About Beautiful Users
On view from December 12, 2014 to April 19, 2015
This exhibition looks at how design has become more and more user-focused over the past fifty years, and how this shift has affected the daily lives of people everywhere.
When designers are creating products or spaces or technologies, they ask how people—users—will eventually engage with their designs. Depending on the user’s unique traits (including their size, abilities, occupation, age, and culture, among other things), designers can adapt their creations to fit users’ needs and behavior.
This focus on the user is relatively recent in design history. Beginning in the early 20th century, designers and architects started to take into account people’s body measurements in order to create products that were more functional and establish a design standard. For example, during World War II, U.S. military engineers measured pilots’ bodies to improve the layout of airplane cockpits.
After the war, designer Henry Dreyfuss and his colleague Alvine R. Tilley created “Joe” and “Josephine” as models of the average American body. Later, Dreyfuss applied user-friendly design principles to consumer goods. As a result, his telephones for Bell Labs became the most widely used products of the 20th century.
Installed in our first-floor Design Process Galleries, Beautiful Users features nearly 120 objects from Cooper Hewitt’s collection and private lenders that illustrate the evolution of “user-centered design”—from the mid–20th-century work of Henry Dreyfuss (who coined the phrase “designing for people”) to the complex systems and services that today’s designers
Some of the objects on view include:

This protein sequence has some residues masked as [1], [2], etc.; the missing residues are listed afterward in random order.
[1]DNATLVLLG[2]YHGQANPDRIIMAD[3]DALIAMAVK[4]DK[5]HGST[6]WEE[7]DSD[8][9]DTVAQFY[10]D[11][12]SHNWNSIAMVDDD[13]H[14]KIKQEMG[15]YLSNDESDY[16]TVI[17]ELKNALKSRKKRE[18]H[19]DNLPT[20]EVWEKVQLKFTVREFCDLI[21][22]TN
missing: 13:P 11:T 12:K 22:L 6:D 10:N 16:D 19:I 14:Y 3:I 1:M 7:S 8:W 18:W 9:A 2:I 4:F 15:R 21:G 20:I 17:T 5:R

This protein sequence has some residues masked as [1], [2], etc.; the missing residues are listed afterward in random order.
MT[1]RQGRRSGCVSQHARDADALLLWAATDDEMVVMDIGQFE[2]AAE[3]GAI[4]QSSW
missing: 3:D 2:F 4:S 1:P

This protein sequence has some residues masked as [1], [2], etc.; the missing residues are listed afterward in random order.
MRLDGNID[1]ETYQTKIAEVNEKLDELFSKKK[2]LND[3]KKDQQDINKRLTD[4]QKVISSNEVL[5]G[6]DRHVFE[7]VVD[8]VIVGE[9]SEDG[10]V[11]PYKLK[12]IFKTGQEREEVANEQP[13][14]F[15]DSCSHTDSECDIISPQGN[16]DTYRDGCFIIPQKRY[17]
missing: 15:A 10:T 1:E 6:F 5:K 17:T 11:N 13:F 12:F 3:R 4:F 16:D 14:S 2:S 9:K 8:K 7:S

• Examples of the Human-scale measurement system, which aids in design for children, the elderly, the differently abled, and people of diverse height
• Objects designed for comfort and function, ranging from Dreyfuss’s Princess telephone to Amos Winter’s Leveraged Freedom wheelchair
• Diller Scofidio + Renfro’s Roomba Cam, which repurposes the household gadget for surveillance purposes
Beautiful Users is dedicated to the memory of Bill Moggridge, a pioneer of human-centered design who designed the first laptop computer (the GriD Compass, included in the exhibition), and who was the director of Cooper Hewitt from 2010 to 2012.
A beautiful 144-page paperback, available now. Published by Princeton Architectural Press. List price $21.95.
Explore all the objects in the exhibition through our online collection interface.
Beautiful Users is made possible by major support from
Generous support is also provided by Dorit and Avi Reichental.
Additional funding is provided by the August Heckscher Exhibition Fund, the Ehrenkranz Fund, the Bill Moggridge Memorial Fund, The Richard H. Driehaus Foundation, Deborah Buck, May and Samuel Rudin Family Foundation, Inc., and IDEO.